This lecture - demonstration explores the lives and works of the dancing masters and choreographers whose names appear on extant notated dances. The lecture delivers biographical information on dancing masters such as Feuillet, Pécour, and Beauchamp, and then a solo dance for a man by each particular master is performed. This lecture - demonstration is done in full 18th century costume. It has been performed at Assumption College, Sarah Lawrence College and Baylor University.
The focus of this lecture - demonstration, is on the particular male theatrical characters found in operas and opera-ballets, but targets those for which notated dances survive. The lecture introduces the plot, the character, and the scene, and is followed by the performance of a notated dance by that particular character. This lecture - demonstration is done in full costume with changes made onstage behind a screen. This lecture - demonstration has been done at Bruno Walter Auditorium at the New York Public Library.
This is an over view of dancing manuals, beginning with Thoinot Arbeau (1589) up to Genarro Magri (1779). The lecture summarizes each manual, detailing the technique and style of each manual, as well as what is known about the author. Then basic steps are taught to the audience to recorded music from each era. The participants not only learn how dance was handed down, but also get a taste of each style and how it changed over a hundred year period. This lecture - demonstration has been done at Princeton University.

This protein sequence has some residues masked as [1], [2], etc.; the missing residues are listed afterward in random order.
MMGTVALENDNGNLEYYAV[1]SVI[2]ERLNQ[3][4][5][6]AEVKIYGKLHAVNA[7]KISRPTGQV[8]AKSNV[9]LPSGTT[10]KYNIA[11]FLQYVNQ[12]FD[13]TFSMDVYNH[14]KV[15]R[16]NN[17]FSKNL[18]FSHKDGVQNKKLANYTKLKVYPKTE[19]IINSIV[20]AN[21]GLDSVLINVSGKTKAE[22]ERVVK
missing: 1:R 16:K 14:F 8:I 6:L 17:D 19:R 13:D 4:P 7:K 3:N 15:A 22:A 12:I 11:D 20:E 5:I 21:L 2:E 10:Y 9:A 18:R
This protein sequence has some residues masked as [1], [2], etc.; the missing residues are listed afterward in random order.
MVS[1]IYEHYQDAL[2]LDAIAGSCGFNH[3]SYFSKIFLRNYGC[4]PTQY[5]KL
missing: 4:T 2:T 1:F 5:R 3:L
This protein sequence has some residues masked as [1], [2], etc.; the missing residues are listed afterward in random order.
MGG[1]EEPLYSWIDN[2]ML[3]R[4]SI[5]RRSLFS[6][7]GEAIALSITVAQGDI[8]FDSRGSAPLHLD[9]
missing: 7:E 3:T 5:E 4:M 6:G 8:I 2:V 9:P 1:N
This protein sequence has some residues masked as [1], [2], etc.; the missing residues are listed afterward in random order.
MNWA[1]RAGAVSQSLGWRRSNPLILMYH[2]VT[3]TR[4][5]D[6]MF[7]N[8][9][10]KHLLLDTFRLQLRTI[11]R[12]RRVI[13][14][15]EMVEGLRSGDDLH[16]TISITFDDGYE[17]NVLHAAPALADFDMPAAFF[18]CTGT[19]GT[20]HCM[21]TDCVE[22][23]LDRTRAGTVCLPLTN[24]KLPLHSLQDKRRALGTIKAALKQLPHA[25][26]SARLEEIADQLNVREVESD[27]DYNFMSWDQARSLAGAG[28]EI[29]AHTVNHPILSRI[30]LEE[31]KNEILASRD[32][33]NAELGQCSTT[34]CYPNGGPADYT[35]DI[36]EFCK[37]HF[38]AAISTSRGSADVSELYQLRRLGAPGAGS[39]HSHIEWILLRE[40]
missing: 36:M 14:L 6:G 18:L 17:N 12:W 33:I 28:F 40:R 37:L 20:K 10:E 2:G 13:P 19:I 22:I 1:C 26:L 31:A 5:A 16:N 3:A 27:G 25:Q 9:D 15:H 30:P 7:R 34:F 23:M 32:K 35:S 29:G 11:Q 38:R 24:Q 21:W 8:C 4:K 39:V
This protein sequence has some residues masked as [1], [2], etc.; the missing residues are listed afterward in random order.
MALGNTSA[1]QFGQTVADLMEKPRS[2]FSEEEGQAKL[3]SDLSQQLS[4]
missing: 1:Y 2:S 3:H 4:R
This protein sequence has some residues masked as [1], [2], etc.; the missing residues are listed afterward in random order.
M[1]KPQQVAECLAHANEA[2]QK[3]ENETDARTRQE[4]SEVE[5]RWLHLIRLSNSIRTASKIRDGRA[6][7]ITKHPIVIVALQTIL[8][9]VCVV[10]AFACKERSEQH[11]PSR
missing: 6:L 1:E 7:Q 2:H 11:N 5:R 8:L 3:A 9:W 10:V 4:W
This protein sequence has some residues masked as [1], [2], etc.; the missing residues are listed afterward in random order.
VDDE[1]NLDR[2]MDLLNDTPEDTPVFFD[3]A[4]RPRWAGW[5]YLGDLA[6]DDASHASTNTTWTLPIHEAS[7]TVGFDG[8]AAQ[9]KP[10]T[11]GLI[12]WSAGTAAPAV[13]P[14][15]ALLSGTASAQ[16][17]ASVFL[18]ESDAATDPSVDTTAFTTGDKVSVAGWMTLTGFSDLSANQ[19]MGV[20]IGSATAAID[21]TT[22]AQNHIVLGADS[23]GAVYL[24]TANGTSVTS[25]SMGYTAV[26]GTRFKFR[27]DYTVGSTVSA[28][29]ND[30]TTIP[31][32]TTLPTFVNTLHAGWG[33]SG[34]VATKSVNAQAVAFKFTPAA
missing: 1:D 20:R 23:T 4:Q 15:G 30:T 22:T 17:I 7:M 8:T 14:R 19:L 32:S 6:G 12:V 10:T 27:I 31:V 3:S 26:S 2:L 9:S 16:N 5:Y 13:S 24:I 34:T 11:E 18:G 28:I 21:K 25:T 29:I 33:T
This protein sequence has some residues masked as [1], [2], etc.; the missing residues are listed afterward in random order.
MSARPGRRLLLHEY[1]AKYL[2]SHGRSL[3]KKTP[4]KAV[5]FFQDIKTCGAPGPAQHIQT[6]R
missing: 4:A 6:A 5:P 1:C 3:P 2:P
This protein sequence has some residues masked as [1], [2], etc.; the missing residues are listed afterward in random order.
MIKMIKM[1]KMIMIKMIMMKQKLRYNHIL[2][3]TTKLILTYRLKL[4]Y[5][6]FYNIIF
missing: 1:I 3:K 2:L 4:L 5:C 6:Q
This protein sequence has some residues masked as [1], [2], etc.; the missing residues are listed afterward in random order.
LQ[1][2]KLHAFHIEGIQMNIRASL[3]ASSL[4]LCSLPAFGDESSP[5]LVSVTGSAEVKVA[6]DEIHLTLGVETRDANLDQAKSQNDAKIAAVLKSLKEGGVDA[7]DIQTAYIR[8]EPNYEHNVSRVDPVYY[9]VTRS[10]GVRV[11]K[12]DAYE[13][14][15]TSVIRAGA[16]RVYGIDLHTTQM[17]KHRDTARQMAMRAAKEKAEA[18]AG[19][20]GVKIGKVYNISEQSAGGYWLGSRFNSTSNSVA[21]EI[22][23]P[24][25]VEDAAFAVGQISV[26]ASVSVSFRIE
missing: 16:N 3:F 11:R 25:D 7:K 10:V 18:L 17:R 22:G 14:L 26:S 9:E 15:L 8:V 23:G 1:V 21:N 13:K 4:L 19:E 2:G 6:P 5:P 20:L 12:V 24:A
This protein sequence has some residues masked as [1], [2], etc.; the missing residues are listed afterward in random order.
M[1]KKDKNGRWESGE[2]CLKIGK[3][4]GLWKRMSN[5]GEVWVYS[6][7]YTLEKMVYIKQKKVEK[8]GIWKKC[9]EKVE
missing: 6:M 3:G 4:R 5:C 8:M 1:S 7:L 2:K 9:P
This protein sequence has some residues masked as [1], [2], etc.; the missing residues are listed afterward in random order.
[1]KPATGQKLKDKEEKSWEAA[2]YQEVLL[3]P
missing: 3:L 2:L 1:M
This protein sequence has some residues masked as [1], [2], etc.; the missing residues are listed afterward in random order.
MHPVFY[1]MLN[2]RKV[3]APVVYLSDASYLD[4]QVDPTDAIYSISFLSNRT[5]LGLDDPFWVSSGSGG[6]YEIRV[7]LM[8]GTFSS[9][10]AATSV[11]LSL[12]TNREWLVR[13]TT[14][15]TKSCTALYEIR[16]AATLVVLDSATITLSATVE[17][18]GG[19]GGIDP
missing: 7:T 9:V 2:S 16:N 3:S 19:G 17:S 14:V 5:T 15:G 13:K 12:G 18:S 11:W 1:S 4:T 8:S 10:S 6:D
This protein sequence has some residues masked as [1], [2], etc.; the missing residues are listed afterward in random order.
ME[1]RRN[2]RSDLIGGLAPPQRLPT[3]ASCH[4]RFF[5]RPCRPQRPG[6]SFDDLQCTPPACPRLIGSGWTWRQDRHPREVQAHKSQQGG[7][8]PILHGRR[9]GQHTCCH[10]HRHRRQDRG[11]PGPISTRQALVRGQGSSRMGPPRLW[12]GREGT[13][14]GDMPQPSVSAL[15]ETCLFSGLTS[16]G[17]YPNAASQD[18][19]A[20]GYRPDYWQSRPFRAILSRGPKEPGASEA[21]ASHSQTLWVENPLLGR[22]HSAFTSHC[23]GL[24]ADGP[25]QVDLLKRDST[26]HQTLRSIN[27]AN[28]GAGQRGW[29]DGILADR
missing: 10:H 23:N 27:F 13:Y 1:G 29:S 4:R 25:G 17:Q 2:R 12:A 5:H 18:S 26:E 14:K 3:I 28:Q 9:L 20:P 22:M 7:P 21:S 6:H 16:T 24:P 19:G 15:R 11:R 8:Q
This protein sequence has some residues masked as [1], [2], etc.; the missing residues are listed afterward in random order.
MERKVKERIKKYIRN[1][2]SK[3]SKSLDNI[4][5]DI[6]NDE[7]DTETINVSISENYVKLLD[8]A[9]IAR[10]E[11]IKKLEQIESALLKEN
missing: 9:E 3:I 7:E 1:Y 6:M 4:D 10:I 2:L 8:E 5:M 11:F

Solo or duet performances of most any type are available. See Tom and Paige's Repertoire List or Tom's Solo Repertoire List.
Master Classes cover basic Baroque dance technique, and generally cover five basic dance-types: bourrée, sarabande, menuet, gavotte, and gigue.
Special classes in operatic gesture and Feuillet notation reading are also available. Master classes can be taught with recorded music, live accompaniment or an accompanist can be provided depending upon budget.
Contact Thomas Baird for fee information.